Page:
applied cases

Neisseria meningitidis: meningitis

A 10 year old child is brought to the hospital with high fever, neck rigidity, and petechial rashes on the body. The child had complained of severe headache and had vomited before being brought in. Photophobia and an altered mental status was also noted. Physical examination showed Kernig's and Brudzinski's signs to be positive.

What is your diagnosis?
It could be a case of acute pyogenic meningitis with septicemia, probably meningococcemia with meningitis.

Which are the bacteria that can cause pyogenic meningitis?
Neisseria meningitidis, Streptococcus pneumoniae, Escherichia coli, Hemophilus influenzae, Streptococcus agalactiae and Listeria monocytogenes can cause acute bacterial meningitis.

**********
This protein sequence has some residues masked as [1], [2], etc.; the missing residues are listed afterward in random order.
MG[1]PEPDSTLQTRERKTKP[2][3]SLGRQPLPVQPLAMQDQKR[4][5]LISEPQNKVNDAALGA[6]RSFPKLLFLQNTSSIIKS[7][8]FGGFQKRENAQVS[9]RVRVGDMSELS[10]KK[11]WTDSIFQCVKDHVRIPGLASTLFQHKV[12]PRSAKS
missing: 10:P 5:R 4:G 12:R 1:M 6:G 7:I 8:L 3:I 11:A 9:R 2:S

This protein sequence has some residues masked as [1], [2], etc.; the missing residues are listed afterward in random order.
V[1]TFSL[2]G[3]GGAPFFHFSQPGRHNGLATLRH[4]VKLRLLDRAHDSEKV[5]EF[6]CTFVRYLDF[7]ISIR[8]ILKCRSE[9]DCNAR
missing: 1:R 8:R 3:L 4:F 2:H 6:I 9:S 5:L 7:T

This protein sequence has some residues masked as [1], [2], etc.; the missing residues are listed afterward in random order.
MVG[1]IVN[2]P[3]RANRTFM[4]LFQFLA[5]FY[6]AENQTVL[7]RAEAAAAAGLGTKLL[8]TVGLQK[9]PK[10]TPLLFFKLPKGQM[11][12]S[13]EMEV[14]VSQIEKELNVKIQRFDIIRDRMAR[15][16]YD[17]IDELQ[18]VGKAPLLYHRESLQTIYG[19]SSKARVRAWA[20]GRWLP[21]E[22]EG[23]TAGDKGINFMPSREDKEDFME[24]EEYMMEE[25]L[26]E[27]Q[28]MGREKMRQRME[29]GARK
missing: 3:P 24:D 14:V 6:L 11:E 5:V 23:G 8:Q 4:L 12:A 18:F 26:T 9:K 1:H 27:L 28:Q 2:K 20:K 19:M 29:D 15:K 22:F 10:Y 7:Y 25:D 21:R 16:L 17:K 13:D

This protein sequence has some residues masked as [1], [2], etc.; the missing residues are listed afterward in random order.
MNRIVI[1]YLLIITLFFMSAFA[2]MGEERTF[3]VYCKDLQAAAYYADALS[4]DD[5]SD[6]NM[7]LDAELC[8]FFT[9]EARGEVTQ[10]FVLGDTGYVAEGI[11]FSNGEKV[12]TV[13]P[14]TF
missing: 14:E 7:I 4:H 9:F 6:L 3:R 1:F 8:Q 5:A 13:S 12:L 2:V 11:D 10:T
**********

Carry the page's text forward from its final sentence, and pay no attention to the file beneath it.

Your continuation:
What is meningitis?
Meningitis is the term to denote inflammation of the meninges. Depending on the duration of symptoms, meningitis may be classified as acute (hours to days) or chronic (weeks to months). Acute bacterial meningitis is caused by bacteria and is characterized by an acute onset of meningeal symptoms and neutrophilic pleocytosis. Aseptic meningitis characteristically have an acute onset of meningeal symptoms and cerebrospinal pleocytosis that is usually prominently lymphocytic. While viruses cause most cases of aseptic meningitis, it can also be caused by bacterial, fungal, mycobacterial, and parasitic agents.

What is the pathogenesis of meningitis?